Clipperblog contributor Charlie Widdoes breaks down the Clippers most recent frustrating loss.
The last time these two teams met, it took two overtimes to decide the final outcome. The Jazz won that night, but there was plenty to like about the Clippers’ play, including a performance by Eric Gordon that would foreshadow his emergence as a budding NBA star. On Sunday, the Clippers were only able to hang with Utah for a little more than a half before losing, 109-97, reminding us that it takes more than Gordon and Blake Griffin to compete with the top teams in the Western Conference. When both teams shot over 50% from the floor in the first half, one had to wonder if the Clippers could sustain that level of play so dependent on the duo. Ultimately, they couldn’t, and it comes as no surprise that a few great individual efforts came up short against Utah’s balanced attack.
In what appears to be a developing theme, Griffin was the best player on the court in this game, but it was not nearly enough for the team to win. He was unstoppable in the first half, displaying a full arsenal of moves scoring off deep pin-downs and fallaway jumpers alike for 21 points, five rebounds and 5 assists. He continued to show that he is capable of being the focal point on offense, knowing when to score and when to find teammates for open looks. During one sequence starting at 1:58 in the second quarter, the Clippers ran the same set three consecutive times, each one resulting in an opportunity created by Griffin. Eric Bledsoe and Brian Cook ran a pick and roll at the top of the key, with Cook getting the ball off a pop at the elbow. From there, Cook would make the entry pass to Griffin, who usually does and excellent job getting position by the low block. Griffin attracts such attention that he finds open cutters for layups twice, the other time his presence allows Cook the space to launch a three.
We know that most NBA teams can focus on one player and make other people beat them. At halftime, the Jazz made an effort to stop Griffin and make someone else beat them, and the Clippers were unable to adjust. Utah assistant coach Tyrone Corbin plainly stated that their goal in the second half would be to do a better job on the pick and roll, as well as pressuring Griffin. What he didn’t specify was their intention to shift to a zone, but it was crucial to the course of the game and enabled them to blanket Griffin with coverage in the second half. The result was a complete inability for the Clippers to create good look which led to opportunities for Utah to run off of turnovers and long rebounds. The Clippers frequently stalled, asking Griffin to create offense off the dribble from the top of the key against a defense waiting to collapse.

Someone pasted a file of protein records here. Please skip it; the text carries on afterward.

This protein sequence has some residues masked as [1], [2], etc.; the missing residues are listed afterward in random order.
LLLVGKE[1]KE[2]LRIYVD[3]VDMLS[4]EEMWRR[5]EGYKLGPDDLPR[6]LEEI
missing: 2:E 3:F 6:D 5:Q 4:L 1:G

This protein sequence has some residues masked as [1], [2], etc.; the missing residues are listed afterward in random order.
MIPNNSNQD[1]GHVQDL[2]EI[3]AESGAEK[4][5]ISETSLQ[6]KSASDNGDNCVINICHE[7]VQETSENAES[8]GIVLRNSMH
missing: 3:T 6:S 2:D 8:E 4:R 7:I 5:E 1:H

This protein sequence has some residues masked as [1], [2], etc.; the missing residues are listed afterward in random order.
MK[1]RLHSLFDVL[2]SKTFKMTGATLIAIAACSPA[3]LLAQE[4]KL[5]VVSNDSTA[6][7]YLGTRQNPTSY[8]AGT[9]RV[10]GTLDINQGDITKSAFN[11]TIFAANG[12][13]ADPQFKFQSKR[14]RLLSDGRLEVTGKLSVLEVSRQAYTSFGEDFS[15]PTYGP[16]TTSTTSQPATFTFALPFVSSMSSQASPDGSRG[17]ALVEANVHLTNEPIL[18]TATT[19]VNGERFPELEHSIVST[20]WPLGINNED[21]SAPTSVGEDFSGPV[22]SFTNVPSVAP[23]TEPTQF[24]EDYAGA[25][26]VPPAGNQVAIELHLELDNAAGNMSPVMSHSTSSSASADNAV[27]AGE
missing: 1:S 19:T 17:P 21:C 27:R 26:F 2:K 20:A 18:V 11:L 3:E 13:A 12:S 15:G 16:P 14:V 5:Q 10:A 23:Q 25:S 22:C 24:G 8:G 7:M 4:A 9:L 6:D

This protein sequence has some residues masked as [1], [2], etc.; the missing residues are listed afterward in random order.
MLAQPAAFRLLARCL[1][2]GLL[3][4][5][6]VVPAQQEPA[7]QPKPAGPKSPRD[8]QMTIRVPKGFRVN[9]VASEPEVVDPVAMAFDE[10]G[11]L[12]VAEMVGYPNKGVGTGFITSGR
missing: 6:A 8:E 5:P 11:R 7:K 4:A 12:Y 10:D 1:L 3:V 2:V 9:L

Like usual, when things were working for the Clips, Griffin and Gordon had great success on elbow pick-and-rolls. Gordon works tirelessly to get the ball, usually on the wing, and does a nice job probing, a threat to get to the hole, pull up, or find teammates. Today, he has nine assists, benefitting from Griffin’s uncanny ability to finish and teammates spacing along the perimeter. Al-Farouq Aminu, in particular, stands to benefit from Gordon and Griffin’s two-man game if he can maintain good spacing because of his ability to knock down threes and use his body control to get to the hoop.
Despite the offensive success of Griffin and Gordon in the first half and the struggles in the second, the Clippers’ defensive effort to begin the game should have indicated a long day for the home team. Utah got open looks on almost every possession early on, the Clippers extremely slow to rotate and help on simple screens, cuts and drives. Utah’s methodical offensive sets with Paul Millsap and Al Jefferson operating out of the high post proved very difficult for a Clippers team that struggles with the most basic defensive principles to stop. The game was a testament to the notion that in basketball the group that works together generally winds up ahead of the team made up of individuals, no matter how talented those individuals may be.